Posts Tagged ‘environmental art’
You work alone developing something that has never before existed in the world. You see it from a unique perspective, but what about the rest of the world? Is this newly created entity ready for exposure? Is it balanced and complete? Does it say what you think it says?
What you need is a good critique group of peers experienced in the genre you are working in. They should be people read more »
My sculptures use the body language of animals to express a feeling or state of being, with motion conveying emotion. – Wendy Klemperer
How did you arrive at your very expressive signature method of drawing in space with previously used rebar?
Over the years I have experimented with many sculptural materials, and also painted a lot (I still do, sometimes). I worked with clay, wood, stone, plaster, wax, bronze, resin, and all kinds of messy mixed medium collage things that fell apart, and then I started making sculptures out of tree branches. I had been working with wax to cast in
bronze, and then added sticks here and there for support. I liked the color and texture of the wax, and made pieces that were just wax and sticks, but they were always delicate. I wanted to work larger, and found that I could use the sticks alone and get a linear, gestural effect. I developed a technique of wiring the wood together by drilling a hole first, then pulling the wire tight with pliers. It was actually a tedious and annoying process; I read more »
Chakaia Booker uses a lowly material to make elegant, intriguing sculptures that have rhythm and varied textures. They are durable for outdoor exhibits and environmentally considerate. She uses recycled common tires, cut up in various ways to yield textures that suggest scales, feathers, hair, basketry and other surfaces. These are wrapped around wood and steel armatures in evocative, black-surfaced forms. The largest exhibit to date in this country of her work was held this summer at the deCordova Sculpture Park and Museum. Here are further images of Chakaia Booker’s work from that solo exhibit. Booker’s work of the past ten years is appealing on several levels. It echoes her African heritage in the way that the configurations and surfaces remind one of African patterns, handiworks and general aesthetics. The color – native to the processed rubber of the tires – makes her forms imposing, many with a poised grace. And her inventive use of the different repeated cut shapes in sometimes spontaneous, almost living, forms or staid compositions of elements that converse with one another makes a satisfying experience for any viewer.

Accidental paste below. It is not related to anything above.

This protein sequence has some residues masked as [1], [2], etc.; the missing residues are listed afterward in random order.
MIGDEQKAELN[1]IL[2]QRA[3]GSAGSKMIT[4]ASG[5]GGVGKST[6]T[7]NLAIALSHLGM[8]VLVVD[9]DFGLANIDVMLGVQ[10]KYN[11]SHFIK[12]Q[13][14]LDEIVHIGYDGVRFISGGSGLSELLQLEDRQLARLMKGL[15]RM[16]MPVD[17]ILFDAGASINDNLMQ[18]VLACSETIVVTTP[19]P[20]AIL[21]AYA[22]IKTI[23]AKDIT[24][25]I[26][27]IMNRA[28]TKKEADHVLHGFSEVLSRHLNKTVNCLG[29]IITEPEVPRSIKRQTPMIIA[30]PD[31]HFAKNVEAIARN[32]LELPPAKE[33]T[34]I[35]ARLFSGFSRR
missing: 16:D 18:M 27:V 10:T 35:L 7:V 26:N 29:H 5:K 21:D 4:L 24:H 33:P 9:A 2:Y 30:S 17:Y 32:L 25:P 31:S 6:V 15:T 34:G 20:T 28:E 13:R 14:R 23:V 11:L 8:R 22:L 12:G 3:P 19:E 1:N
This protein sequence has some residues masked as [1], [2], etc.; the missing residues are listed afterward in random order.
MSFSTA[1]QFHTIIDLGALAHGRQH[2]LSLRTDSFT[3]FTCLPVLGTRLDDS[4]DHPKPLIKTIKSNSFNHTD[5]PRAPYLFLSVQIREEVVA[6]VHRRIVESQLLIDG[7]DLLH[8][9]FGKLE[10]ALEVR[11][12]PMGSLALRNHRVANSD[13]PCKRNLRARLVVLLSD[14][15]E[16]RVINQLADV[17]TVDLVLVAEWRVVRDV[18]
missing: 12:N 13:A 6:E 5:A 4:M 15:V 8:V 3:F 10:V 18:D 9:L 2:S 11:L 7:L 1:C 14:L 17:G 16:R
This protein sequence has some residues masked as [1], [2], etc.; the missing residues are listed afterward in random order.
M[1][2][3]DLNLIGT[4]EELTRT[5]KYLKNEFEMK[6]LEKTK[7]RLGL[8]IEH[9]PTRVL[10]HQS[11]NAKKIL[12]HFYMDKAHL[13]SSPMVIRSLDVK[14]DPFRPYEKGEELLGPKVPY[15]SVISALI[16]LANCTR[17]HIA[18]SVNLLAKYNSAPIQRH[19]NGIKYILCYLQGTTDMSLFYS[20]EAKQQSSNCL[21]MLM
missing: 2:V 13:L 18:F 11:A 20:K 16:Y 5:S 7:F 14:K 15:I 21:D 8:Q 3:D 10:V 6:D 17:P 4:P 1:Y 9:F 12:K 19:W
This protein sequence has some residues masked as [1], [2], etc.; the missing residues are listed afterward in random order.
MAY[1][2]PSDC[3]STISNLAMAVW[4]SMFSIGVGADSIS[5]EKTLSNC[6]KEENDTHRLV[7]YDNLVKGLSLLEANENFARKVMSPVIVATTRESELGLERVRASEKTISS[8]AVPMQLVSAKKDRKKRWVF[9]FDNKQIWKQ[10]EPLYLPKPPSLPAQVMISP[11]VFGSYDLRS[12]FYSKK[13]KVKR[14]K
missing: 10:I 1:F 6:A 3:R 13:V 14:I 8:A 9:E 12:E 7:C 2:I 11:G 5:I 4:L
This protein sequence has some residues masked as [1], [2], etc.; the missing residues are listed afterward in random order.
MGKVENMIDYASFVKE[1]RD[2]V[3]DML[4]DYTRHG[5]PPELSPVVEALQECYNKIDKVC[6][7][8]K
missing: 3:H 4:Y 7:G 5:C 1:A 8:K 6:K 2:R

At Maudslay Outdoor Sculpture Exhibit, Kalmia, a wind kinetic sculpture.
The idea for Kalmia came from the beautifully curving shapes of mountain laurel branches I found at the park. Maudslay State park has the largest naturally occurring stand of mountain laurels in the state. The ones I used died while striving for the sun after the surrounding trees grew so tall.
For the past twelve years a group of artists have run an exhibit at Maudslay State Park in Newburyport, MA. This year there are 33 sculptures/installations including Kalmia, which is my wind kinetic tribute. I have participated for nine years.
There is a catalogue, given free to the public, that contains the site map, artists statements and photos of each piece.